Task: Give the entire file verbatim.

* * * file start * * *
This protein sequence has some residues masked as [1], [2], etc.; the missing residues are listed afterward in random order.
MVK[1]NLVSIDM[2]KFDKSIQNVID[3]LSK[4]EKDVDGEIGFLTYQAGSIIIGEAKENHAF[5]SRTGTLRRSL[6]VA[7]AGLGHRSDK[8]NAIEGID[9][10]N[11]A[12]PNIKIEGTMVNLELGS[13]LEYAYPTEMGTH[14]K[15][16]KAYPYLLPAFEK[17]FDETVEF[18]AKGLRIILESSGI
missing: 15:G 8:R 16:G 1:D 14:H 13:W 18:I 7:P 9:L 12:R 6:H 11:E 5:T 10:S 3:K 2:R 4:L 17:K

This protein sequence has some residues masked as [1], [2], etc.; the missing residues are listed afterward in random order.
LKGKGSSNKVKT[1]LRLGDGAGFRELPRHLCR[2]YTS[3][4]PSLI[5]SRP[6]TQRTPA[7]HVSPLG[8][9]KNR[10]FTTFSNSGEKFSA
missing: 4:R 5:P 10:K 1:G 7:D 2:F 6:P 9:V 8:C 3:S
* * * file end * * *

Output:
This protein sequence has some residues masked as [1], [2], etc.; the missing residues are listed afterward in random order.
MVK[1]NLVSIDM[2]KFDKSIQNVID[3]LSK[4]EKDVDGEIGFLTYQAGSIIIGEAKENHAF[5]SRTGTLRRSL[6]VA[7]AGLGHRSDK[8]NAIEGID[9][10]N[11]A[12]PNIKIEGTMVNLELGS[13]LEYAYPTEMGTH[14]K[15][16]KAYPYLLPAFEK[17]FDETVEF[18]AKGLRIILESSGI
missing: 15:G 8:R 16:G 1:D 14:H 13:W 18:I 7:P 9:L 12:R 6:H 11:E 5:T 10:S 3:K 2:R 4:L 17:K

This protein sequence has some residues masked as [1], [2], etc.; the missing residues are listed afterward in random order.
LKGKGSSNKVKT[1]LRLGDGAGFRELPRHLCR[2]YTS[3][4]PSLI[5]SRP[6]TQRTPA[7]HVSPLG[8][9]KNR[10]FTTFSNSGEKFSA
missing: 4:R 5:P 10:K 1:G 7:D 2:F 6:P 9:V 8:C 3:S